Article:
Lastly, we consider Ms. Burleson's claims of fraud, misrepresentation, and misconduct by Sprint's attorneys. To be entitled to relief on these grounds, Ms. Burleson must show that "the challenged behavior . . . substantially . . . interfered with [her] ability fully and fairly to prepare for and proceed at trial." Cummings v. Gen. Motors Corp., 365 F.3d 944, 955 (10th Cir. 2004).

Ms. Burleson charges that Sprint's attorneys (1) withheld the McKinney notes and Archer statement discussed above, (2) deposed her for more than seven hours without informing her that she could object, (3) insisted on cross-examining a witness during a deposition and canceled other depositions, (4) hired Ms. Burleson's then-attorney for an unrelated matter which prevented him from zealously representing her, and (5) prepared Sprint employees to testify at trial. There is no support in the record for the attorney-stealing claim. As for Ms. Burleson's remaining charges, we conclude that they do not demonstrate misconduct. Consequently, we hold that the district court did not abuse its discretion in denying Ms. Burleson's motion for a new trial.

Ms. Burleson's motion to amend her notice of appeal is GRANTED. All other pending motions are DENIED. The judgment of the district court is AFFIRMED. The mandate shall issue forthwith.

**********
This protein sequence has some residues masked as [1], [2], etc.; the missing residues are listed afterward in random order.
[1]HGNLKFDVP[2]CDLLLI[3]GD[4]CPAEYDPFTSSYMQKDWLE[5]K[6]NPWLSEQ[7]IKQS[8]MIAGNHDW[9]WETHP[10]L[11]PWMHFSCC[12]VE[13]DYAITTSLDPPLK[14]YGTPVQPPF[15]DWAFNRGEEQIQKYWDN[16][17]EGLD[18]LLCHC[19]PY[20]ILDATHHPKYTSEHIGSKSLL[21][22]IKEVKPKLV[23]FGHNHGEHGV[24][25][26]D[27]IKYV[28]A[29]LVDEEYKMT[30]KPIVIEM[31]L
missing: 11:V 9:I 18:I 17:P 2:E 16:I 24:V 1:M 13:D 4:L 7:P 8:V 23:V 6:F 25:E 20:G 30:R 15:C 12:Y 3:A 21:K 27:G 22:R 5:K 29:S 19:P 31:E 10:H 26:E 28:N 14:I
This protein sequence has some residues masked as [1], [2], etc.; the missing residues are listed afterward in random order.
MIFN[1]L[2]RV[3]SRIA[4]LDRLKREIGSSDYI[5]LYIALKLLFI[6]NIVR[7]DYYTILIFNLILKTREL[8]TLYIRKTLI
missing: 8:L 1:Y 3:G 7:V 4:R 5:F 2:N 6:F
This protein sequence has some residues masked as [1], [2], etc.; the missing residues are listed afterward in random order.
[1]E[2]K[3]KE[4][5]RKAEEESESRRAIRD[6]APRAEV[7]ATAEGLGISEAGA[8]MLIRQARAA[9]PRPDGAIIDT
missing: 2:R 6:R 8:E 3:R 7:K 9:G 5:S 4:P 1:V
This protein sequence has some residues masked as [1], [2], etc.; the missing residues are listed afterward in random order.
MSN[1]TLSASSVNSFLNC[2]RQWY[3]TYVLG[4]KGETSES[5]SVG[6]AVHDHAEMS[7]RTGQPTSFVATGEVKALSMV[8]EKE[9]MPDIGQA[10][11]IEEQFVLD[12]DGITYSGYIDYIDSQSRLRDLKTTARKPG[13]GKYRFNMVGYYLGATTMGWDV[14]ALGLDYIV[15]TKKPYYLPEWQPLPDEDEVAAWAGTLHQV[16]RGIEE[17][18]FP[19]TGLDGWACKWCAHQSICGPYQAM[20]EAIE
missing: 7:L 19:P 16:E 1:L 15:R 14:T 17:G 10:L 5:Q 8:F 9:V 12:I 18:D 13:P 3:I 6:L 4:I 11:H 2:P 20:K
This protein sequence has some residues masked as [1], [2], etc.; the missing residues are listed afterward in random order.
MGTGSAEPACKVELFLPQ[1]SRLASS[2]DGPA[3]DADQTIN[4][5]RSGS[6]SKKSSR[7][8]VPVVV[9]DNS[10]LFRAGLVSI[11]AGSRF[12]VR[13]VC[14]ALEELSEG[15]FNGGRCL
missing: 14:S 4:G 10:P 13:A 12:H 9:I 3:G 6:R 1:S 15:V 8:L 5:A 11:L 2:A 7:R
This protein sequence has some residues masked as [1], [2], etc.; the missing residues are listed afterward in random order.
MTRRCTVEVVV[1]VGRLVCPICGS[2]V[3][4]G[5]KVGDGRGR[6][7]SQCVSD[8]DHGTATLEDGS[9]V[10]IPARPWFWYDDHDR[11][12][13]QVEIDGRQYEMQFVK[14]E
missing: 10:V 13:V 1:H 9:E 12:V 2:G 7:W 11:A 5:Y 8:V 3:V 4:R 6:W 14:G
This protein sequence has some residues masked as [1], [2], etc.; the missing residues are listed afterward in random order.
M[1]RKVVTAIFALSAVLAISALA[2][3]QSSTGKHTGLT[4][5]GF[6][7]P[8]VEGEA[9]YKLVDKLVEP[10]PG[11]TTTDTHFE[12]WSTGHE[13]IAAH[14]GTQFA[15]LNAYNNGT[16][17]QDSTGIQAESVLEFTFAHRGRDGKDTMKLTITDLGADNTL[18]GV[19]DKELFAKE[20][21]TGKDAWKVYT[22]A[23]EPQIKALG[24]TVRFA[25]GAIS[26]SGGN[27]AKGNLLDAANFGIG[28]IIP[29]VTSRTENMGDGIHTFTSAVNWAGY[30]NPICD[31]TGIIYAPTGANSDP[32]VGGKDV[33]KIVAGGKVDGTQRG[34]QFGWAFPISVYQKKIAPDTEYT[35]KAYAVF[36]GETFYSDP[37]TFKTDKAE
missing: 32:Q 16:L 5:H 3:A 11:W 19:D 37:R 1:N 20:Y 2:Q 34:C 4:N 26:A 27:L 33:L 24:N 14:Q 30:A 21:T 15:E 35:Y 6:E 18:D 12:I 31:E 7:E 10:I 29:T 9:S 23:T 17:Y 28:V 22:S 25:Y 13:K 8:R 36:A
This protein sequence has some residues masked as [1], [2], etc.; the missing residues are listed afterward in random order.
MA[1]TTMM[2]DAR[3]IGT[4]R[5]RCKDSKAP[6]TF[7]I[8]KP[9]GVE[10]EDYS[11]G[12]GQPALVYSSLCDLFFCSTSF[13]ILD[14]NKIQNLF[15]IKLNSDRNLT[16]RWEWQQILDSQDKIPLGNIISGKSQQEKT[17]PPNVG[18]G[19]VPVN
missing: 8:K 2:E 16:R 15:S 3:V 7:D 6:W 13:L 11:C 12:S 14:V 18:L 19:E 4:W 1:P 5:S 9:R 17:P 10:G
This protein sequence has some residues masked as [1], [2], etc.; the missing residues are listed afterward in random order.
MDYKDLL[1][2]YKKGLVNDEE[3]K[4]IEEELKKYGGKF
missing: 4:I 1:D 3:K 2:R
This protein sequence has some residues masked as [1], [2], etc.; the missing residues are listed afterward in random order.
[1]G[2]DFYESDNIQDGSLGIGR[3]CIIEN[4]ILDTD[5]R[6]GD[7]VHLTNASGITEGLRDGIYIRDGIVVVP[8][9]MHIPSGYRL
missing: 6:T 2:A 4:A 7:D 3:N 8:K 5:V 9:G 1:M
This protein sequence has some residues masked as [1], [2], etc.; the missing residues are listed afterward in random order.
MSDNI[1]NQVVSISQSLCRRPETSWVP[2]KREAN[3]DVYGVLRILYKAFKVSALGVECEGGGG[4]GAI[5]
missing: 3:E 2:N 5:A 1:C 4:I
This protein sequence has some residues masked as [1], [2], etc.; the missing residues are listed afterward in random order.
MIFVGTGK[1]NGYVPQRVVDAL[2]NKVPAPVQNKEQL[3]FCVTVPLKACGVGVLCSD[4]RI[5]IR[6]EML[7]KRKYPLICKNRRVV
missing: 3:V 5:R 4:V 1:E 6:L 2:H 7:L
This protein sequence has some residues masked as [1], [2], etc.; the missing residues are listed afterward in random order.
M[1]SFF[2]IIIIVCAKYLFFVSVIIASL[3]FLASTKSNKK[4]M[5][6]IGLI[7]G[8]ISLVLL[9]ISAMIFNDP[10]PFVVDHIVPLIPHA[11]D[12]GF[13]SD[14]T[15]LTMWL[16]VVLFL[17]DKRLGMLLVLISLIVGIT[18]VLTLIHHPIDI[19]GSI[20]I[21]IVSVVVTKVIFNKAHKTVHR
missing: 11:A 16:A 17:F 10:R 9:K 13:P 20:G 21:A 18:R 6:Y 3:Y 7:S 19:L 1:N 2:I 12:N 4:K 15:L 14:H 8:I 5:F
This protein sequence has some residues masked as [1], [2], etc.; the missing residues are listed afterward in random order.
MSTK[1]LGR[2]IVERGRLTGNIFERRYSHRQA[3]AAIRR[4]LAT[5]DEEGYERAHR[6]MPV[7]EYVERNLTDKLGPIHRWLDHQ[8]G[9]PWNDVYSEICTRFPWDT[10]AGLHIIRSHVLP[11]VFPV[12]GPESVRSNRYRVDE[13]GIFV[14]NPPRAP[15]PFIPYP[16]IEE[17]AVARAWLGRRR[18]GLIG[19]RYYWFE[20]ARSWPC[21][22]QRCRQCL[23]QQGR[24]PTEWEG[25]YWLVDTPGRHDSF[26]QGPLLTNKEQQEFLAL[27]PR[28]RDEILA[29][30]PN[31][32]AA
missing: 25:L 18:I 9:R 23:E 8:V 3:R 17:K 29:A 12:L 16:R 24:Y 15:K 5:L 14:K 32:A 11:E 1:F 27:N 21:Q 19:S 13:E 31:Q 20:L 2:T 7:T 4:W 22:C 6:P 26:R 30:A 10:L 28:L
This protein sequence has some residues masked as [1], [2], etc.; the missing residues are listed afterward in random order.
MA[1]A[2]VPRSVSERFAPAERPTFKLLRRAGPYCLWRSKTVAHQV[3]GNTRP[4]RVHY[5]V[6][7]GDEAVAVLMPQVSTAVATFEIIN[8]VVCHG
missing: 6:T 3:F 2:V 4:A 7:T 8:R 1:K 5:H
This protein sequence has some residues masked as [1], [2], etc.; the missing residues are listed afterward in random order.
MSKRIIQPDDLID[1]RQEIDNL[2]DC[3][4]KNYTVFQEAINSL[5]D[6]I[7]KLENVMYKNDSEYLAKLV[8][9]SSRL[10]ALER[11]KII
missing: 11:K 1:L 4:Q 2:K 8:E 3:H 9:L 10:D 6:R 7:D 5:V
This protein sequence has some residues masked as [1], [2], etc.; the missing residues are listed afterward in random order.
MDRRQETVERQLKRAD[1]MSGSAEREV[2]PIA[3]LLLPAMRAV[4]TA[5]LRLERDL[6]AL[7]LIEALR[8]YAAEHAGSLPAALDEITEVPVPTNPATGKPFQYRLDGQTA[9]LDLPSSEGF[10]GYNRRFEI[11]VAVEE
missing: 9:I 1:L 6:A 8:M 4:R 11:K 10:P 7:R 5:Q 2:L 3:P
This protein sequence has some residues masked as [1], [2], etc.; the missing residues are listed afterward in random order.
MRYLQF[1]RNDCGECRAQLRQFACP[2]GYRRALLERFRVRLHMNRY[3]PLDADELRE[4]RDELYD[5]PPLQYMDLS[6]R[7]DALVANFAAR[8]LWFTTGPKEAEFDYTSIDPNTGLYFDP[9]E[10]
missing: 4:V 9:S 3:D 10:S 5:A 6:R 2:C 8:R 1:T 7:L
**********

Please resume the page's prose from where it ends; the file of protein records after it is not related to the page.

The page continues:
Entered for the Court

Stephen H. Anderson

Circuit Judge

Click footnote number to return to corresponding location in the text.

*. This order and judgment is not binding precedent, except under the doctrines of law of the case, res judicata, and collateral estoppel. The court generally disfavors the citation of orders and judgments; nevertheless, an order and judgment may be cited under the terms and conditions of 10th Cir. R. 36.3.

1. Ms. Burleson also claims she was improperly prevented from introducing evidence that her former manager refused to permit her to listen to monitored calls and have copies of her monitored reports. She maintains that this evidence was relevant to her claim of a hostile work environment, and that the district court's requirement that evidence be probative of a gender-based hostile work environment was error. The district court was correct. Title VII is not a "general civility code[;] . . . it is directed only at discrimination because of sex." Oncale v. Sundowner Offshore Servs., Inc., 523 U.S. 75, 80 (1998) (quotation omitted).